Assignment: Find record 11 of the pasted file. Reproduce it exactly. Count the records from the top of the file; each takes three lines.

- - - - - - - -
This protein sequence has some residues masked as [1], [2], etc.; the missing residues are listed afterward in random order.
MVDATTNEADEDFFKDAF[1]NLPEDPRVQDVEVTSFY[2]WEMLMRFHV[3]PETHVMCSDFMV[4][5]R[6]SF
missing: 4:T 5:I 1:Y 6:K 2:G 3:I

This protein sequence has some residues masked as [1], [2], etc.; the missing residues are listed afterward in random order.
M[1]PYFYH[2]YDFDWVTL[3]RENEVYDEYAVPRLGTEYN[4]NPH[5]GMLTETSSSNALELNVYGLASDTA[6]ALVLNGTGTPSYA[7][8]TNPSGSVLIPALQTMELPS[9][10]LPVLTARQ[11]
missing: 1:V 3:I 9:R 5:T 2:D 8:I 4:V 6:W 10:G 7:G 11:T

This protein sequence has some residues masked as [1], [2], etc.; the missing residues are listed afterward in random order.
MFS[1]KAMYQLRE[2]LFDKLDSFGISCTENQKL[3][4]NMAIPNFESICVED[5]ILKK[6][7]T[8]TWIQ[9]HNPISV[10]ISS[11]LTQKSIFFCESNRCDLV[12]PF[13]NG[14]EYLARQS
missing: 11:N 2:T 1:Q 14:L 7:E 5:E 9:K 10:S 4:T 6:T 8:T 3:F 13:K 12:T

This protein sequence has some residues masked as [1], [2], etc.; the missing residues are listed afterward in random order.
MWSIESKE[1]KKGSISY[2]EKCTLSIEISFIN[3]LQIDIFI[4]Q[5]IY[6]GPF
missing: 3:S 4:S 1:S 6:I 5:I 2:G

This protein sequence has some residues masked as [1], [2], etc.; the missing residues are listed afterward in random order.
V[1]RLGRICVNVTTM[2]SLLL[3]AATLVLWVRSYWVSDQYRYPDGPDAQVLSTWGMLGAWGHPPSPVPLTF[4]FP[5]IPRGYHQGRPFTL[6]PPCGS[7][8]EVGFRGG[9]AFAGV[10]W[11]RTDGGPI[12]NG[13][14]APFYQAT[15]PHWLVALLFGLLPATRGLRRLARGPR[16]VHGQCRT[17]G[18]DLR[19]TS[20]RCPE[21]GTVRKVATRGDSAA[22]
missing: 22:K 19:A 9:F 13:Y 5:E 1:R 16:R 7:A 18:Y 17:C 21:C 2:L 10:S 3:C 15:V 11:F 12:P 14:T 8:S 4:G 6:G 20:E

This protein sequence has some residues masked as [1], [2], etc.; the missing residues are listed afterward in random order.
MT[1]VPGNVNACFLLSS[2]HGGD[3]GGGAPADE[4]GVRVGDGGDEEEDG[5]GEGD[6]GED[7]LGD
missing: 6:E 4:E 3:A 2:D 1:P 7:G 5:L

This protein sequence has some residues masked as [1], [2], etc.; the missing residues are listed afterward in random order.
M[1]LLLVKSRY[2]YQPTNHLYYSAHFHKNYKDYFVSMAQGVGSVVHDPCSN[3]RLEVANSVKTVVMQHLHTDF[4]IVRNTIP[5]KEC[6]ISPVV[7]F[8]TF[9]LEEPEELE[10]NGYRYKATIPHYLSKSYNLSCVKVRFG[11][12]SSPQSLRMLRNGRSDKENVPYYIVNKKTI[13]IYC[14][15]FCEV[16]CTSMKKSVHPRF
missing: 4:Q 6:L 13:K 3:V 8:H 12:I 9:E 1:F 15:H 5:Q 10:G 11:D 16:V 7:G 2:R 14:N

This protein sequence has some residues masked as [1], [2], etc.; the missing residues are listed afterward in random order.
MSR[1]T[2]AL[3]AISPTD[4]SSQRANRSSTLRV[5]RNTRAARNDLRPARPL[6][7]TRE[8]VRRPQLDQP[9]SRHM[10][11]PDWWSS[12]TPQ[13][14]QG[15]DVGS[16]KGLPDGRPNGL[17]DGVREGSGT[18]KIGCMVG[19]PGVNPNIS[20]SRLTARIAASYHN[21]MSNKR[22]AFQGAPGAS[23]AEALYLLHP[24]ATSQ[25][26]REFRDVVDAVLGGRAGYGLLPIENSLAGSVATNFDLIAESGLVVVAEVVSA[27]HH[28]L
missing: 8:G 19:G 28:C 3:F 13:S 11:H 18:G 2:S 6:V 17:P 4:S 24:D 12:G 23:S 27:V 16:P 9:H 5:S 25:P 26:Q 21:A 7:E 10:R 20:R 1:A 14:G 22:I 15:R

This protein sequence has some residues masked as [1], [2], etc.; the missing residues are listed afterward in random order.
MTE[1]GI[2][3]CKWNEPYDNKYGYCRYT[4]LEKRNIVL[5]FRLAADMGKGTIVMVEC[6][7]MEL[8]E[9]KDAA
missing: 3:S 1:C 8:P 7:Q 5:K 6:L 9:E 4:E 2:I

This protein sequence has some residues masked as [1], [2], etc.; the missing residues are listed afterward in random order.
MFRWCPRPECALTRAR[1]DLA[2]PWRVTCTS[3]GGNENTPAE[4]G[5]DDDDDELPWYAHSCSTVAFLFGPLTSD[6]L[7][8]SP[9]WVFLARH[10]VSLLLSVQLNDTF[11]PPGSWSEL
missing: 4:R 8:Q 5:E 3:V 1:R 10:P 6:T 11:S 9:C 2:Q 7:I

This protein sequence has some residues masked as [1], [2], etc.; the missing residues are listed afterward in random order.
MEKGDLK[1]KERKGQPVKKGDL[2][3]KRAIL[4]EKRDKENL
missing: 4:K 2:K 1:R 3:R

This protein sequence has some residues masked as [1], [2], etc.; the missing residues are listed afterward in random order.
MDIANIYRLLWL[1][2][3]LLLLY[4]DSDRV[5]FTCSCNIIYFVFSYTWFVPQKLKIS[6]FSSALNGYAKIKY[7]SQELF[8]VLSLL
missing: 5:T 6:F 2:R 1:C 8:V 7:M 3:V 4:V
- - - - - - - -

This protein sequence has some residues masked as [1], [2], etc.; the missing residues are listed afterward in random order.
MEKGDLK[1]KERKGQPVKKGDL[2][3]KRAIL[4]EKRDKENL
missing: 4:K 2:K 1:R 3:R